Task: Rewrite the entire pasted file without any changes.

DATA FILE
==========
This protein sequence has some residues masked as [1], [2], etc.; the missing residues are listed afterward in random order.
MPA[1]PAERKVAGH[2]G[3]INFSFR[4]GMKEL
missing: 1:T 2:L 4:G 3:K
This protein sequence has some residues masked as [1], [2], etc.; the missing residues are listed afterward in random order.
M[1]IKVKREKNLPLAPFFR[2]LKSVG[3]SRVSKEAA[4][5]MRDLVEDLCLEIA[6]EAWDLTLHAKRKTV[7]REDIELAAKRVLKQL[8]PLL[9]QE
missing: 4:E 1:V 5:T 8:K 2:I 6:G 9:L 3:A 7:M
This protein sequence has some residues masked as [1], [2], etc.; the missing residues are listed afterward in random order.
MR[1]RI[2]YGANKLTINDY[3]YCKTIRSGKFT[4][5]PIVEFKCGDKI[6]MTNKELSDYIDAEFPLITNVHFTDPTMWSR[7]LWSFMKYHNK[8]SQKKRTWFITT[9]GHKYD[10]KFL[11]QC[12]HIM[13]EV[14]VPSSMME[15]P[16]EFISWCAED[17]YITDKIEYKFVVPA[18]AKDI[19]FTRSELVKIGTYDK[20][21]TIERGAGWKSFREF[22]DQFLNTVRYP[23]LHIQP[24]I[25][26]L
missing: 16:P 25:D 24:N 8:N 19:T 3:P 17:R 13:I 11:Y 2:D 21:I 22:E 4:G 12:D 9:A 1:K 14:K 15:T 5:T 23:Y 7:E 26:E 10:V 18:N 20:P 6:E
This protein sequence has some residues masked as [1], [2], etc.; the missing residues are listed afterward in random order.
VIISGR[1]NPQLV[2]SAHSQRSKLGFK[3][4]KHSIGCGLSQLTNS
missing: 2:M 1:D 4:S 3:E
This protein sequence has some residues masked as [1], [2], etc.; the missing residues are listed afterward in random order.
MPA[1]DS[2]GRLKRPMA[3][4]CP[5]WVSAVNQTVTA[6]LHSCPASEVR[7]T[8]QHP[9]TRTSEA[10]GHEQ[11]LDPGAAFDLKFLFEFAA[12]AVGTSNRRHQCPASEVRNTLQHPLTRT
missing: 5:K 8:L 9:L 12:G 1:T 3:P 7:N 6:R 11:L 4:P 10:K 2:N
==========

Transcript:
This protein sequence has some residues masked as [1], [2], etc.; the missing residues are listed afterward in random order.
MPA[1]PAERKVAGH[2]G[3]INFSFR[4]GMKEL
missing: 1:T 2:L 4:G 3:K
This protein sequence has some residues masked as [1], [2], etc.; the missing residues are listed afterward in random order.
M[1]IKVKREKNLPLAPFFR[2]LKSVG[3]SRVSKEAA[4][5]MRDLVEDLCLEIA[6]EAWDLTLHAKRKTV[7]REDIELAAKRVLKQL[8]PLL[9]QE
missing: 4:E 1:V 5:T 8:K 2:I 6:G 9:L 3:A 7:M
This protein sequence has some residues masked as [1], [2], etc.; the missing residues are listed afterward in random order.
MR[1]RI[2]YGANKLTINDY[3]YCKTIRSGKFT[4][5]PIVEFKCGDKI[6]MTNKELSDYIDAEFPLITNVHFTDPTMWSR[7]LWSFMKYHNK[8]SQKKRTWFITT[9]GHKYD[10]KFL[11]QC[12]HIM[13]EV[14]VPSSMME[15]P[16]EFISWCAED[17]YITDKIEYKFVVPA[18]AKDI[19]FTRSELVKIGTYDK[20][21]TIERGAGWKSFREF[22]DQFLNTVRYP[23]LHIQP[24]I[25][26]L
missing: 16:P 25:D 24:N 8:N 19:T 3:P 17:R 13:I 11:Y 2:D 21:I 22:E 4:G 12:D 9:A 1:K 14:K 15:T 5:T 23:Y 7:E 26:E 10:V 18:N 20:P 6:E
This protein sequence has some residues masked as [1], [2], etc.; the missing residues are listed afterward in random order.
VIISGR[1]NPQLV[2]SAHSQRSKLGFK[3][4]KHSIGCGLSQLTNS
missing: 2:M 1:D 4:S 3:E
This protein sequence has some residues masked as [1], [2], etc.; the missing residues are listed afterward in random order.
MPA[1]DS[2]GRLKRPMA[3][4]CP[5]WVSAVNQTVTA[6]LHSCPASEVR[7]T[8]QHP[9]TRTSEA[10]GHEQ[11]LDPGAAFDLKFLFEFAA[12]AVGTSNRRHQCPASEVRNTLQHPLTRT
missing: 5:K 8:L 9:L 12:G 1:T 3:P 7:N 6:R 11:L 4:P 10:K 2:N